But for now, bikes are–or at least seem to be–the more burdensome vehicle.

What are your complaints about the bike? Comment anonymously if you must.

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24 thoughts on “Dawn of the J.O.Y.B.A.G.â„¢”

  1. R. White says:

    My complaints? that you HAVE to lock the bike up because for some reason people assume that an unlocked bike means it must not be owned by anyone.

    and that it is too easy to get a flat. Car tires go thousands of miles without a flat yet we can’t seem to accomplish that with bike tires.

    Otherwise I’d rather be on my bike than in my car any day. 🙂

    Happy commuting!

  2. My favorite local bike shop (Missing Link, Berkeley, CA) used to run cartoons for their ads. My favorite one showed on person wrapping a chain around a car while someone else whistled while walking away from a bike. The caption: “It will be a great day when it takes five minutes to lock your car and five seconds to lock your bike.”

    I’m not so worried about flats. I have ridden over 3,000 miles since my last flat (although it’s about time to change my rear tire).

    I guess my major complaint is that most workplaces have no place for people to shower after a ride to work. I’m lucky that my commute is only a couple miles (after a 30 minute subway ride), so I don’t get too sweaty, but I’d prefer do less subway and more riding, but then I’d get to work too sweaty, and I have no place to shower/change.

  3. Chrehn says:

    Two comments. First, I live in a small small city/large town and I usually lock my JOYBAG to anything that won’t drive away. Secondly, in response to R. Whites earlier concern about flats, I am absolutely sold on Specialized Armadillo tires. In the 8+ years that I have had these tires on all of my families bicycles we have not had one flat caused by punctures. I have had pinch-flats, but, nothing has poked through the Armadillos and we live in puncture-vine country or goat-heads or whatever they are called.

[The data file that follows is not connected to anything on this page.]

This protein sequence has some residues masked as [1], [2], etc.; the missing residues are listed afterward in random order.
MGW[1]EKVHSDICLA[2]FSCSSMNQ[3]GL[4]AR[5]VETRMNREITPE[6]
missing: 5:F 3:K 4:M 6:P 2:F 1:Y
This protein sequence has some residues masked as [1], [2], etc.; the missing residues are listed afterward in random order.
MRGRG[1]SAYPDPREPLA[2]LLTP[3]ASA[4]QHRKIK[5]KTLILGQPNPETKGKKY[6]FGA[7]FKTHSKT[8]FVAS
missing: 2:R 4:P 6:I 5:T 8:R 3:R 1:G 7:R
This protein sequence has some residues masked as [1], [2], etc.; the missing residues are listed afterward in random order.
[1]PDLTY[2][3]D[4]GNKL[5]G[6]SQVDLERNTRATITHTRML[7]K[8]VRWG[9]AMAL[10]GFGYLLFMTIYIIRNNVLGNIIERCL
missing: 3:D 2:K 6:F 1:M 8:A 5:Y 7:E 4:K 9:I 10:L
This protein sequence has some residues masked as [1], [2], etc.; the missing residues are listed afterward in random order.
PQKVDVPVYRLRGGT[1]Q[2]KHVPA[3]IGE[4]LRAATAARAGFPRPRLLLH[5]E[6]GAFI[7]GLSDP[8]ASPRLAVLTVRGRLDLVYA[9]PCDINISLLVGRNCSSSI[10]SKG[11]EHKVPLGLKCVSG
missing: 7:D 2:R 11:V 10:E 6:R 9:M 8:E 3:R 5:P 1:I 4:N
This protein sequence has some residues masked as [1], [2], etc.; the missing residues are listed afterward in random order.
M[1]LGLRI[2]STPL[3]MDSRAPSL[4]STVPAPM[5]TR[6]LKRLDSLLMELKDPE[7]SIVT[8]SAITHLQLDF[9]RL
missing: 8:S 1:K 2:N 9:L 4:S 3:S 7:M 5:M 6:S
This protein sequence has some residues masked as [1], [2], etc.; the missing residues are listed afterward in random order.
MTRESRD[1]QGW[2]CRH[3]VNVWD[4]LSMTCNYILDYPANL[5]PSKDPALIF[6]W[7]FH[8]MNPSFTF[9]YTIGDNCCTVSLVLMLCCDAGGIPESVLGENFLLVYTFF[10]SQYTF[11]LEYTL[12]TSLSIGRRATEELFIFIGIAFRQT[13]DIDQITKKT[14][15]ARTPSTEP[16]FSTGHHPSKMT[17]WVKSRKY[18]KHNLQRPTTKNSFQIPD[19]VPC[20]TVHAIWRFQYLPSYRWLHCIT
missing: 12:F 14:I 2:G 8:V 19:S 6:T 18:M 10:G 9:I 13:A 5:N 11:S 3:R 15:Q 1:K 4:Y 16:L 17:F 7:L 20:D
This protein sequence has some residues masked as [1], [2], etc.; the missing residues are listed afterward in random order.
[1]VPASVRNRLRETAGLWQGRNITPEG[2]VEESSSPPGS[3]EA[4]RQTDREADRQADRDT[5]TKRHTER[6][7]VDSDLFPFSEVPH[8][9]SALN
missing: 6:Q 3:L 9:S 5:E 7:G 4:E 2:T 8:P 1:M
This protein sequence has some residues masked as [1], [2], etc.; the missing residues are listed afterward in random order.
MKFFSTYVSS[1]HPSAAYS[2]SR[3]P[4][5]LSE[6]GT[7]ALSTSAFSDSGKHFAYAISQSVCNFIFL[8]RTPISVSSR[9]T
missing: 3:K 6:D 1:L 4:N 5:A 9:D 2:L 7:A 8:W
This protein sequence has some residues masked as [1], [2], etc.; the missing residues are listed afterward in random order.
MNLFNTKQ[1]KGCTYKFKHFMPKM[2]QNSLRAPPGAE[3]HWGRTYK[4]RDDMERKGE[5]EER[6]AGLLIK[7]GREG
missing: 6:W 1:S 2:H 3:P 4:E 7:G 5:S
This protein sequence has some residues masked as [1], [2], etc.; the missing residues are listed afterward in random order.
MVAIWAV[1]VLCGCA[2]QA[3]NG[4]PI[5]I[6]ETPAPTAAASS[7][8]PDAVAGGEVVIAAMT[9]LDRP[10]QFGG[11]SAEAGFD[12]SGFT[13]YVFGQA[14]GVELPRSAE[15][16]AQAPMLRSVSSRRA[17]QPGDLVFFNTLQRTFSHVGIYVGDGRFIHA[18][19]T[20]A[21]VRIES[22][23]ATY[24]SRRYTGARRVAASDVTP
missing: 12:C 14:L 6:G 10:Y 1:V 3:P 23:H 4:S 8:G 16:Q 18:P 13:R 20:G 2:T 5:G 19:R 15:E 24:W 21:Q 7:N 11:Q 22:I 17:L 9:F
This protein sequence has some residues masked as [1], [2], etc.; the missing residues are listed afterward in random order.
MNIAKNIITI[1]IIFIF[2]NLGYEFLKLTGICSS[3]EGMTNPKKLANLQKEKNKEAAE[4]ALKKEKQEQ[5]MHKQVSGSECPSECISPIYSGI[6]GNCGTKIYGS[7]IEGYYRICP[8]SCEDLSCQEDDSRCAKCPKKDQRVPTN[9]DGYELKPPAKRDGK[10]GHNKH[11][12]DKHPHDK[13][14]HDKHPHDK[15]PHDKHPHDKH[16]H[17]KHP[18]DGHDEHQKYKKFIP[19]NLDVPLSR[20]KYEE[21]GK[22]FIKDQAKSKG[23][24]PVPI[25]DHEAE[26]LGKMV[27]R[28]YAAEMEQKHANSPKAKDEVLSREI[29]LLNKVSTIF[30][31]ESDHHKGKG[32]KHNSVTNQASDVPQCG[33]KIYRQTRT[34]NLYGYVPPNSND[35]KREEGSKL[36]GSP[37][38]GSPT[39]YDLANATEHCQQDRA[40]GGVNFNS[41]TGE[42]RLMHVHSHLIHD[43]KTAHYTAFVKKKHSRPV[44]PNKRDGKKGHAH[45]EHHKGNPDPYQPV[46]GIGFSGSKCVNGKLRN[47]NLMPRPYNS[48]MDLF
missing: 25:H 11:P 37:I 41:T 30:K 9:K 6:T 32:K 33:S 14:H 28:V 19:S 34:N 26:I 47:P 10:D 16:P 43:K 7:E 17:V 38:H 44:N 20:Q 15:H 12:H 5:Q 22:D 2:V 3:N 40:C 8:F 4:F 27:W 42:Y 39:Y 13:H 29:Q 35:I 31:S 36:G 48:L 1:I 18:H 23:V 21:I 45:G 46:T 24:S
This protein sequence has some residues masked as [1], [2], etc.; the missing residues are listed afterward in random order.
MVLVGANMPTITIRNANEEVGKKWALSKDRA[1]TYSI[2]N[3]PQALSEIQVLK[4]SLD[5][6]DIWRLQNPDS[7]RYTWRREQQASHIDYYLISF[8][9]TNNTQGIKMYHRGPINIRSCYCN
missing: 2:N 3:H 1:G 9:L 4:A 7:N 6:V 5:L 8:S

Thanks again for the JOYBAG concept and Keep Up the Good Work.

  4. Dan says:

    My complaint is that for some reason it became a joke to hit cyclists. Why am i worth 2,4,6 or 8 points? Even coworkers that drive past me on my way to work, will later tell me about how the thought crossed their minds to bump into me. I understand they are just having some fun. But why? Why is it taboo to ride a bike and not to drive a car? Why do I look like the crazy one for staying in shape, saving a ton of money, leaving a smaller carbon footprint, and enjoying my ride in to work? why?

  5. matt says:

    what a great thread. these are not easily solvable problems but still worth airing.

    weather is the #1 problem. because bicycles are not enclosed, you need to wear special gear in the rain. nighttime is another.

    rim brakes get out of alignment too easily, as do rear derailleurs.

    chains are messy

    much too easy to get a flat.